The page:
Amid risk of recession, are global CEOs sidelining ESG practices in their organisations?
That was one of the questions posed by KPMG to 1,325 chief executives in a survey conducted this summer, with the responses published this week in the 2022 edition of the firm’s CEO Outlook report.
Of the professionals polled, 69% said they had seen a “significant” increase in demand for reporting on, and other transparency around, ESG issues in the past year. A similar proportion (72%) believe that stakeholder scrutiny of their organisation’s ESG approach and reporting will increase in the coming year.
This is perhaps to be expected. Disclosure rules are entering force and tightening up in several key markets. In the UK, where edie is based, the world’s first mandatory requirement for some large businesses to report climate risks in line with the Taskforce on Climate-related Disclosures’ (TCFD) recommendations came into force in April, to give but one example. The mandate was extended to some large pension schemes within the past week.
The survey also revealed that chief executives perceive stakeholders to be more attuned to greenwashing. 17% of respondents said stakeholder scepticism of ESG-related claims has increased this year, compared with 8% of those interviewed for KPMG’s 2021 CEO Outlook. This makes avoiding greenwashing the top concern among the chief executives in terms of communicating ESG progress.
Last month, the World Bank stated that the risk of a global recession being declared in 2023 had increased. 86% of those polled by KPMG agreed that a recession will occur within 12 months, with three-quarters anticipating disruption to their company’s growth for three years.
With this in mind, the survey asked chief executives whether their organisations would be forced to cut back on ESG-related programmes in the coming 12 months.
Promisingly, 45% of those surveyed said that progress on ESG improves corporate financial performance, meaning that the logical approach in challenging economic times would be to lean in and increase ambitions and efforts here.
But financial constraints and a lack of in-house skills are preventing most of the chief executives from doing so. One-third (34%) said their company has already paused or reconsidered its programmes for the year ahead, with a further 50% saying that such a move will likely be taken within six months.
Programmes that are likely to go ahead include those relating to supply chain resilience. Half of those surveyed said their business will diversify supply chains in the next six months in response to geopolitical challenges, such as Russia’s war in Ukraine and the continuing semiconductor shortage. Deeper monitoring of the supply chain was found to be the top strategy for solving supply chain issues.
KPMG’s global chairman and chief executive, Bill Thomas, said: “The events of recent years have created real turbulence for the business community. Our findings should provide some cautious optimism that, in contending with and overcoming these ordeals, executives are more confident in their companies’ resilience and are focused on mitigating some of the very real uncertainties we face today.”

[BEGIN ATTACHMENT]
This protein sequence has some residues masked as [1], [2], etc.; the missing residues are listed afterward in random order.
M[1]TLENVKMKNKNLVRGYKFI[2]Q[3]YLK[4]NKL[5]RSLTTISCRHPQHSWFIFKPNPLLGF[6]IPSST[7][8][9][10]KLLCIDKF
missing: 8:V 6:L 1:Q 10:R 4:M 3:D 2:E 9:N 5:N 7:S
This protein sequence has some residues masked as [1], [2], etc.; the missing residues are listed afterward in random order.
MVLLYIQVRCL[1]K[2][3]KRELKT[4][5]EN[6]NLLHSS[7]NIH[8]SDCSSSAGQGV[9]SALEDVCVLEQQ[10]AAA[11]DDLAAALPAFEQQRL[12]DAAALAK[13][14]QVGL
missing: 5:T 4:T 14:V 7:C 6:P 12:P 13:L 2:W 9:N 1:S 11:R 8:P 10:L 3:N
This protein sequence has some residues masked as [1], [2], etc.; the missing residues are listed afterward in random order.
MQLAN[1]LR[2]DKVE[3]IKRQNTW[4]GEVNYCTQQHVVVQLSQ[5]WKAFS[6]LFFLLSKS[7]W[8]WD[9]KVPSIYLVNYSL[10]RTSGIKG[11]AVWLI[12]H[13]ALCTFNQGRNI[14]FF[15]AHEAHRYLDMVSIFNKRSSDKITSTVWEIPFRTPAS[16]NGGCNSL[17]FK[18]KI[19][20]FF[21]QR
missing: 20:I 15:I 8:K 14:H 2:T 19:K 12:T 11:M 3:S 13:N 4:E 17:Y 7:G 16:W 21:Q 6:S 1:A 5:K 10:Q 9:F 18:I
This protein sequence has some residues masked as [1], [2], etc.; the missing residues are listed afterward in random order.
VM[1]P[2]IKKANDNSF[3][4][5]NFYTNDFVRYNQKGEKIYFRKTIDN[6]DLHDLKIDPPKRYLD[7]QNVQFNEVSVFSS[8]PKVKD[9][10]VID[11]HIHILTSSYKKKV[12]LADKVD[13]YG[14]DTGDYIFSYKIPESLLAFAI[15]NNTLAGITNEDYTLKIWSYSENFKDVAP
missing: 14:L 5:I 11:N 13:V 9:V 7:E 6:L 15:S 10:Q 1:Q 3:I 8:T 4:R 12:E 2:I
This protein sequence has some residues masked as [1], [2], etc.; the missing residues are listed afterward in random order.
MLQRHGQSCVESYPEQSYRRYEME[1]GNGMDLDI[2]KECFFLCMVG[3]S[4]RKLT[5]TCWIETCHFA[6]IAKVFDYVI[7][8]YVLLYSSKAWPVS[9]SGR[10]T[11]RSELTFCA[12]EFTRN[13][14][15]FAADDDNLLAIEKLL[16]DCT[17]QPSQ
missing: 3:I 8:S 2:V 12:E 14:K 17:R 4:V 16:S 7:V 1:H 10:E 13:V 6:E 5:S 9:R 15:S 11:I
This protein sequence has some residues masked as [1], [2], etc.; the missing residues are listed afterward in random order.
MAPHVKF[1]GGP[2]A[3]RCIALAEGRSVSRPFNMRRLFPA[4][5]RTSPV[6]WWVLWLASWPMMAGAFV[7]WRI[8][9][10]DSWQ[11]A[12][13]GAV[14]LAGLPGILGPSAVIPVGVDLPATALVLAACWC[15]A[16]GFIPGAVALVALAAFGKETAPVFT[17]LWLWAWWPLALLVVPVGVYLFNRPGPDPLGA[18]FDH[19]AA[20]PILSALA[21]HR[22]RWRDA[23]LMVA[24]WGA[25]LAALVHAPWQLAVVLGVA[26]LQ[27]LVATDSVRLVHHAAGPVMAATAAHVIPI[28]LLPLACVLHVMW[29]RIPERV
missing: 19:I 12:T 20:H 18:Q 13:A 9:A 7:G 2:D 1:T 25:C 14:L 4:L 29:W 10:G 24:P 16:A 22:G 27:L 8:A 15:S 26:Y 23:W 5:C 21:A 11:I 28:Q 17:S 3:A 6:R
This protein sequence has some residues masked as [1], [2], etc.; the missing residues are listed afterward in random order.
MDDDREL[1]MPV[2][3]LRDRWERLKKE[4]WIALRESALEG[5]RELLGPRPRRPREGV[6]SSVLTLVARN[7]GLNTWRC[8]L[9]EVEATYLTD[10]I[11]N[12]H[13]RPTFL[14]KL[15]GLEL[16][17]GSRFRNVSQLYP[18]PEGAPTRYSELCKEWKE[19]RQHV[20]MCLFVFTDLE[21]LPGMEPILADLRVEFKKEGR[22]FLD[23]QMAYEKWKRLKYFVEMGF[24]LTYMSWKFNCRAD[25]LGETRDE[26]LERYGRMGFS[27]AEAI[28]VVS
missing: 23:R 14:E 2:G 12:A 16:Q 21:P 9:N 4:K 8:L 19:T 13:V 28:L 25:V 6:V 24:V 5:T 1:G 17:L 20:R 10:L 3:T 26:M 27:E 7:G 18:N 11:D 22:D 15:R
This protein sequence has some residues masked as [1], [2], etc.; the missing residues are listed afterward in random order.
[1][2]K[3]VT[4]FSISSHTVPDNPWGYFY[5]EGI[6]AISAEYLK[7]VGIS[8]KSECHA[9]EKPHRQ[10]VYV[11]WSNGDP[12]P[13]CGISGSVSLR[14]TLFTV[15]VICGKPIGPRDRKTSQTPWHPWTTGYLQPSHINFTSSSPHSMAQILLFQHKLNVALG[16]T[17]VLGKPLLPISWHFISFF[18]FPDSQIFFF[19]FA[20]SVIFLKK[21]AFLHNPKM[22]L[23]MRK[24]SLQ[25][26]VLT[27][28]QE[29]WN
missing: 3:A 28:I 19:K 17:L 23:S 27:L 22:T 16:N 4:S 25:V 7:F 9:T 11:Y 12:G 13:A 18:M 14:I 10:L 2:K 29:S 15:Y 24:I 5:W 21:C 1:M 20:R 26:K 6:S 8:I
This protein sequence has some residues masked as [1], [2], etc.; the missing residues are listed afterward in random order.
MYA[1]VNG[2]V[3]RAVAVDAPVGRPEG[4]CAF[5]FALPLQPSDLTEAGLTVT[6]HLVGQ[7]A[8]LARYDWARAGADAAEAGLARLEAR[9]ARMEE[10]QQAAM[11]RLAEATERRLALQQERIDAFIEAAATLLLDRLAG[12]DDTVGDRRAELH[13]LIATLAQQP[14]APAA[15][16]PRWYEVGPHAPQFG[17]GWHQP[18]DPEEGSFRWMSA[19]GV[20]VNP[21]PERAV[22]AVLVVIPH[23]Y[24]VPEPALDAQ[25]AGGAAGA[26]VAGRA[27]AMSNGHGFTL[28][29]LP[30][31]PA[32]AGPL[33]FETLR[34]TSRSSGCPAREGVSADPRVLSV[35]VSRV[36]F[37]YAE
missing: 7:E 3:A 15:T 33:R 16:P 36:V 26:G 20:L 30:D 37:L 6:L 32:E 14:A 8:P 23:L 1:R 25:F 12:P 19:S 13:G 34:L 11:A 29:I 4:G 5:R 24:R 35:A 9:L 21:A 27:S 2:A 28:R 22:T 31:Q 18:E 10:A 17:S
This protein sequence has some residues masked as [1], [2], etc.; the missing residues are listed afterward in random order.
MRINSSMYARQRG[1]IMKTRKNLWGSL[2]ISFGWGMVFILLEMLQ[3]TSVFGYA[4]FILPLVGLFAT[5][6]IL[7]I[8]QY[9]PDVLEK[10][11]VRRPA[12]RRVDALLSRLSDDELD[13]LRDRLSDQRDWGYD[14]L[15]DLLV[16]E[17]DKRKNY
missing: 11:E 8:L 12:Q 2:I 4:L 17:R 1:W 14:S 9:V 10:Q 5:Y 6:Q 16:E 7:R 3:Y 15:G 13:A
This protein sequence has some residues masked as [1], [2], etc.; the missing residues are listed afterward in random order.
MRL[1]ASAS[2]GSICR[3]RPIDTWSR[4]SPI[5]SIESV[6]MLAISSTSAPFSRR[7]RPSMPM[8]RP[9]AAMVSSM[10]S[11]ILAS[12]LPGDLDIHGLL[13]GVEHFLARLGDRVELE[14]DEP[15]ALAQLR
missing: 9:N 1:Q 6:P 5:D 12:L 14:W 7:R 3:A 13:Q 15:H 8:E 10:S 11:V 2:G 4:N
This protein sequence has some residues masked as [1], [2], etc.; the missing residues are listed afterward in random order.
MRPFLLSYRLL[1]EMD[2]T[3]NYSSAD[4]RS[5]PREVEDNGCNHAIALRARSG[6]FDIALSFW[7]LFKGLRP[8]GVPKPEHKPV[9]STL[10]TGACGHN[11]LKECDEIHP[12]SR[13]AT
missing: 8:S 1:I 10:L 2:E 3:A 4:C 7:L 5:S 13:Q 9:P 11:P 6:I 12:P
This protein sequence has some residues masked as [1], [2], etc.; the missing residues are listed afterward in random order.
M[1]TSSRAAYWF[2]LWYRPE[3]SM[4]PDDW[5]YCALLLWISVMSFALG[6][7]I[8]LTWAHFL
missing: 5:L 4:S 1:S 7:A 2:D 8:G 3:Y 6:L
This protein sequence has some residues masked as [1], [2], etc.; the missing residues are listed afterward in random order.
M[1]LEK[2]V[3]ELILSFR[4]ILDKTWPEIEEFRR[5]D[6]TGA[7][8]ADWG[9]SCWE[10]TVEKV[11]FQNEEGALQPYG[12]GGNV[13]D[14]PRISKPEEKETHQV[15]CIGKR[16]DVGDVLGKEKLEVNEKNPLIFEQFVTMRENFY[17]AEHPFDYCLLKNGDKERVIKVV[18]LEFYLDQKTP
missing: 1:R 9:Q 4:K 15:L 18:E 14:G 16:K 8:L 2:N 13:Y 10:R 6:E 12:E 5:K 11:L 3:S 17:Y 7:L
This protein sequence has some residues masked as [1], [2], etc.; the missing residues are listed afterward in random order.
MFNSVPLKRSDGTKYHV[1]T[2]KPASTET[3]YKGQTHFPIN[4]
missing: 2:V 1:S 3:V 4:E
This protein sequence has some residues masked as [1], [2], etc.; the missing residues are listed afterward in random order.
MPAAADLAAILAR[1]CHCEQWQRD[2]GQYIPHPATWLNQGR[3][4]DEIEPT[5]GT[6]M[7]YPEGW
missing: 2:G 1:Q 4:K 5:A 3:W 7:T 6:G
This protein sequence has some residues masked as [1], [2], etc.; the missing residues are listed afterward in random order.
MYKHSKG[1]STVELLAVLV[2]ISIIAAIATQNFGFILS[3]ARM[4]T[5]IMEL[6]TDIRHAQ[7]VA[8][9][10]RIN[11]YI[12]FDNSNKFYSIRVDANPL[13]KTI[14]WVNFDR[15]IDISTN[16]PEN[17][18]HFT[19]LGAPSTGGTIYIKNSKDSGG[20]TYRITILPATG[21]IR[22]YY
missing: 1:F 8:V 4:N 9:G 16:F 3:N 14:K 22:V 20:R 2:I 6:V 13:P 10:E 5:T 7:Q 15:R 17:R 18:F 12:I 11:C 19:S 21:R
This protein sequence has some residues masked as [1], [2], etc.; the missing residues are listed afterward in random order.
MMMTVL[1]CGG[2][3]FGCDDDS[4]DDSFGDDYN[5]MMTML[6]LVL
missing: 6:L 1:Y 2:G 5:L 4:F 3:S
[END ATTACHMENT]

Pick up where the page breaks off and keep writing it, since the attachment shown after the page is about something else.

New ISSB baselines to be introduced in early 2023
The G20’s Financial Stability Board (FSB) said standard-setters must work faster to avoid hardwiring differences between their finalized climate-related company disclosures, Reuters (paywall) reported. The International Sustainability Standards Board is working on a set of global baseline norms it plans to finalize by early 2023. The EU plans to finalize its own, more comprehensive set of disclosures for 50,000 companies by next month. The SEC has also proposed climate-related disclosure requirements.
Klaas Knot, the Dutch central bank president who chairs the FSB, said developing the disclosures provides an opportunity to avoid ‘harmful fragmentation’ of markets so that users can compare companies from across the world. ‘Interoperability between the common global baseline and national and regional jurisdiction-specific requirements will be essential,’ Knot said in a letter to G20 finance ministers.
New York State Department of Financial Services superintendent intends to bring state’s leadership to federal regulatory agenda
The WSJ interviewed Adrienne Harris, superintendent of the New York State Department of Financial Services. The paper said Harris is looking to use the state’s role as a financial services leader to help set the US federal regulatory agenda, with a particular focus on bringing order to the cryptocurrency industry. The department, which oversees insurance companies and state-chartered banks, has an outsize influence in financial services, with many other states following its lead on regulation and enforcement. Harris wants to bring that leadership role to other areas, such as crypto and climate change.
Is your organisation ready for the next generation of ESG regulations and requirements?
With the ever-changing landscape of ESG frameworks and emerging regulations, a rigid ESG approach will soon fall short of your changing regulatory obligations. A clear, auditable view of your organisation’s ESG aspirations, activities and risk management is required to inform disclosures, regulatory compliance and stakeholder reporting.
EmpoweredESG® establishes your ESG vision through objectives directly mapped to framework disclosures, regulatory obligations, and internal policies, providing the flexibility to ensure full regulatory coverage, auditable evidence for informed ESG reporting and the ability to evolve with the maturing landscape.
Learn more at our upcoming informational webinar and product launch for our newest enterprise grade ESG solution on 16 November 2022 at 10:00 AM US EST / 3:00 PM UK GMT. Register here.